We have several settings and calculation options, but for basic measurement, we only need to assign the right channels. For U1, we select »voltage« channel and for I1 we select »current« channel.

When going back to measure screen, we have several predefined displays related to the power module and we can, of course, create our own as a combination of power and other parameters.

After setting the input and math channels, we are prepared to perform a measurement. Let's store some data by pressing the Store button. Once the data is stored, we can press Stop to stop the recording.

By pressing Analysis, the file can be review for analysis. We can look on different screens and by pressing Play, we can replay the data.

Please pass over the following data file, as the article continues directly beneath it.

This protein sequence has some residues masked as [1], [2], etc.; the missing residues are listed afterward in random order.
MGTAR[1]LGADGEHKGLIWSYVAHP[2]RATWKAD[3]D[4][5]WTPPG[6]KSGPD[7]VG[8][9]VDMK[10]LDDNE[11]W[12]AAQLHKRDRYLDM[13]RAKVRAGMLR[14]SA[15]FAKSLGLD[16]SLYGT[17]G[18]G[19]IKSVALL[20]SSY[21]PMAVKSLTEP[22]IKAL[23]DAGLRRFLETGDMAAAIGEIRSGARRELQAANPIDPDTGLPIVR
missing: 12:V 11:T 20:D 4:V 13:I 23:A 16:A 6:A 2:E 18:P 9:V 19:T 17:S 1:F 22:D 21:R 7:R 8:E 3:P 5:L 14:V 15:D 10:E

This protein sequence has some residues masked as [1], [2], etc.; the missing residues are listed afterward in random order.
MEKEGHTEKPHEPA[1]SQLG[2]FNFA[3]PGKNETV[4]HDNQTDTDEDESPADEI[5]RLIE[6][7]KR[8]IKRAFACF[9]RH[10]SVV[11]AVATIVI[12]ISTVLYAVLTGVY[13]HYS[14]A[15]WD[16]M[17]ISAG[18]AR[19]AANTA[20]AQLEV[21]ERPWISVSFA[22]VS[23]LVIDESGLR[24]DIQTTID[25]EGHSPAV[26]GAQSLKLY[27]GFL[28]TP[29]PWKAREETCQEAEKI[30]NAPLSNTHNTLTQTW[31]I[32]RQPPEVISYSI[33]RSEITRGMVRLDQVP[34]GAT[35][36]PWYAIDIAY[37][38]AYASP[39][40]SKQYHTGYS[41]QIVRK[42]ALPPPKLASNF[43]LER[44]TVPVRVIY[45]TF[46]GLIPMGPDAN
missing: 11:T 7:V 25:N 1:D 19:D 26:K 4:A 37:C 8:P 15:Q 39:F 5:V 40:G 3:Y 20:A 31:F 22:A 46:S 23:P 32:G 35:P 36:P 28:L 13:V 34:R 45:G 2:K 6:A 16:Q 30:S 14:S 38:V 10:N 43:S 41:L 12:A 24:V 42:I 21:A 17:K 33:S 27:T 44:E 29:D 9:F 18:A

For the analysis of data, Dewesoft X offers several possibilities. We can do Offline math inside the software, we can export data to other software packages or we can simply print the display which we would like to add to report. Of course, all file operations like merging the files together, renaming and deleting them are possible.

By selecting the print button, the selected display will be printed out:

We can also export data in various formats (Excel, Matlab, Diadem, Flexpro, ...) by selecting Export function:

If we want to perform additional analysis on data already stored, it is very easy to do Offline math inside Dewesoft X. Here we will calculate vibration velocity out of an acceleration signal. To do that we must select Offline math button:

Choose '+' button Add math and select Integral, derivative for our case.